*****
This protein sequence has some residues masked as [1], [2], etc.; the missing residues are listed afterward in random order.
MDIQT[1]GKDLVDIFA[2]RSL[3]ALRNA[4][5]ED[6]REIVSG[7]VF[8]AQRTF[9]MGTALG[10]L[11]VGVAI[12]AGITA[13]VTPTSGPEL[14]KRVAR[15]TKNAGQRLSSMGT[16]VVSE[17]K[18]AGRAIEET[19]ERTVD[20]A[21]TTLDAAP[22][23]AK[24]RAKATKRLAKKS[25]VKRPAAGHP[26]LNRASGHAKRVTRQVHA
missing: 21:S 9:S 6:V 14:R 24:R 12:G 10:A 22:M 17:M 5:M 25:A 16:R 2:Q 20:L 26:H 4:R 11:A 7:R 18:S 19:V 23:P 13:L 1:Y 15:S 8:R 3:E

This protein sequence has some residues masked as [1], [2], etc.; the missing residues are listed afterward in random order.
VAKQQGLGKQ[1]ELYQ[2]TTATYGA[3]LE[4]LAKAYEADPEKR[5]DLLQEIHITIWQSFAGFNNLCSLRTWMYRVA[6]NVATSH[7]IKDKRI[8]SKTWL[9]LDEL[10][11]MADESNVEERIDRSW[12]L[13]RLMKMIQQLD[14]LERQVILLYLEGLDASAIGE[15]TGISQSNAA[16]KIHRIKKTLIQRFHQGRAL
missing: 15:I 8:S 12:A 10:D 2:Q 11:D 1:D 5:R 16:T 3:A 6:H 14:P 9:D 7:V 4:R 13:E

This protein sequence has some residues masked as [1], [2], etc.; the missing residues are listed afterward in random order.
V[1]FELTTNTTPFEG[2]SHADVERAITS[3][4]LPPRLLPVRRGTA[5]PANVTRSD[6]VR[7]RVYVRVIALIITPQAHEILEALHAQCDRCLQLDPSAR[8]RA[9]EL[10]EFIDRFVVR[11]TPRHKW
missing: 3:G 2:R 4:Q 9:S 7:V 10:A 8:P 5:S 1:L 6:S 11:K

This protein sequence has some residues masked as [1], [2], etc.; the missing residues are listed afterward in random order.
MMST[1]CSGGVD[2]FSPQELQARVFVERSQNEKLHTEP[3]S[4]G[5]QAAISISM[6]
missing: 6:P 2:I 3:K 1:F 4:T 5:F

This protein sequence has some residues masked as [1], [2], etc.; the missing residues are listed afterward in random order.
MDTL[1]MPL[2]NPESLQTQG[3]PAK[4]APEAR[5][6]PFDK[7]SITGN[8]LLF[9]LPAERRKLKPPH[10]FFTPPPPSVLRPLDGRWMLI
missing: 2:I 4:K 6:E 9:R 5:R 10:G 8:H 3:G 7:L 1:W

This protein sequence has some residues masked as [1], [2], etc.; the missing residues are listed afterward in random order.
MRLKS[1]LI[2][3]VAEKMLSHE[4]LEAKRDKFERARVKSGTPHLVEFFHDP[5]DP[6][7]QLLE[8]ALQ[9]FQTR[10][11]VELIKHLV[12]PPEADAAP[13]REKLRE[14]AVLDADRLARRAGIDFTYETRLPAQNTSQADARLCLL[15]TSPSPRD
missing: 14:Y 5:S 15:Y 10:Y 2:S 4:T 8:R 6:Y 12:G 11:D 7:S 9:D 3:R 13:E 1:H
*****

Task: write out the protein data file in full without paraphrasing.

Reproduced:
This protein sequence has some residues masked as [1], [2], etc.; the missing residues are listed afterward in random order.
MDIQT[1]GKDLVDIFA[2]RSL[3]ALRNA[4][5]ED[6]REIVSG[7]VF[8]AQRTF[9]MGTALG[10]L[11]VGVAI[12]AGITA[13]VTPTSGPEL[14]KRVAR[15]TKNAGQRLSSMGT[16]VVSE[17]K[18]AGRAIEET[19]ERTVD[20]A[21]TTLDAAP[22][23]AK[24]RAKATKRLAKKS[25]VKRPAAGHP[26]LNRASGHAKRVTRQVHA
missing: 21:S 9:S 6:V 14:R 24:R 12:G 10:A 22:M 17:M 5:M 25:A 16:R 2:Q 20:L 26:H 4:R 11:A 7:R 18:S 19:V 23:P 13:L 1:Y 15:S 8:R 3:E

This protein sequence has some residues masked as [1], [2], etc.; the missing residues are listed afterward in random order.
VAKQQGLGKQ[1]ELYQ[2]TTATYGA[3]LE[4]LAKAYEADPEKR[5]DLLQEIHITIWQSFAGFNNLCSLRTWMYRVA[6]NVATSH[7]IKDKRI[8]SKTWL[9]LDEL[10][11]MADESNVEERIDRSW[12]L[13]RLMKMIQQLD[14]LERQVILLYLEGLDASAIGE[15]TGISQSNAA[16]KIHRIKKTLIQRFHQGRAL
missing: 15:I 8:S 12:A 10:D 2:Q 11:D 1:D 5:R 16:T 3:A 6:H 14:P 9:D 7:V 4:R 13:E

This protein sequence has some residues masked as [1], [2], etc.; the missing residues are listed afterward in random order.
V[1]FELTTNTTPFEG[2]SHADVERAITS[3][4]LPPRLLPVRRGTA[5]PANVTRSD[6]VR[7]RVYVRVIALIITPQAHEILEALHAQCDRCLQLDPSAR[8]RA[9]EL[10]EFIDRFVVR[11]TPRHKW
missing: 3:G 2:R 4:Q 9:S 7:V 10:A 8:P 5:S 1:L 6:S 11:K

This protein sequence has some residues masked as [1], [2], etc.; the missing residues are listed afterward in random order.
MMST[1]CSGGVD[2]FSPQELQARVFVERSQNEKLHTEP[3]S[4]G[5]QAAISISM[6]
missing: 6:P 2:I 3:K 1:F 4:T 5:F

This protein sequence has some residues masked as [1], [2], etc.; the missing residues are listed afterward in random order.
MDTL[1]MPL[2]NPESLQTQG[3]PAK[4]APEAR[5][6]PFDK[7]SITGN[8]LLF[9]LPAERRKLKPPH[10]FFTPPPPSVLRPLDGRWMLI
missing: 2:I 4:K 6:E 9:R 5:R 10:G 8:H 3:G 7:L 1:W

This protein sequence has some residues masked as [1], [2], etc.; the missing residues are listed afterward in random order.
MRLKS[1]LI[2][3]VAEKMLSHE[4]LEAKRDKFERARVKSGTPHLVEFFHDP[5]DP[6][7]QLLE[8]ALQ[9]FQTR[10][11]VELIKHLV[12]PPEADAAP[13]REKLRE[14]AVLDADRLARRAGIDFTYETRLPAQNTSQADARLCLL[15]TSPSPRD
missing: 14:Y 5:S 15:Y 10:Y 2:S 4:T 8:R 6:Y 12:G 11:D 7:S 9:D 3:R 13:E 1:H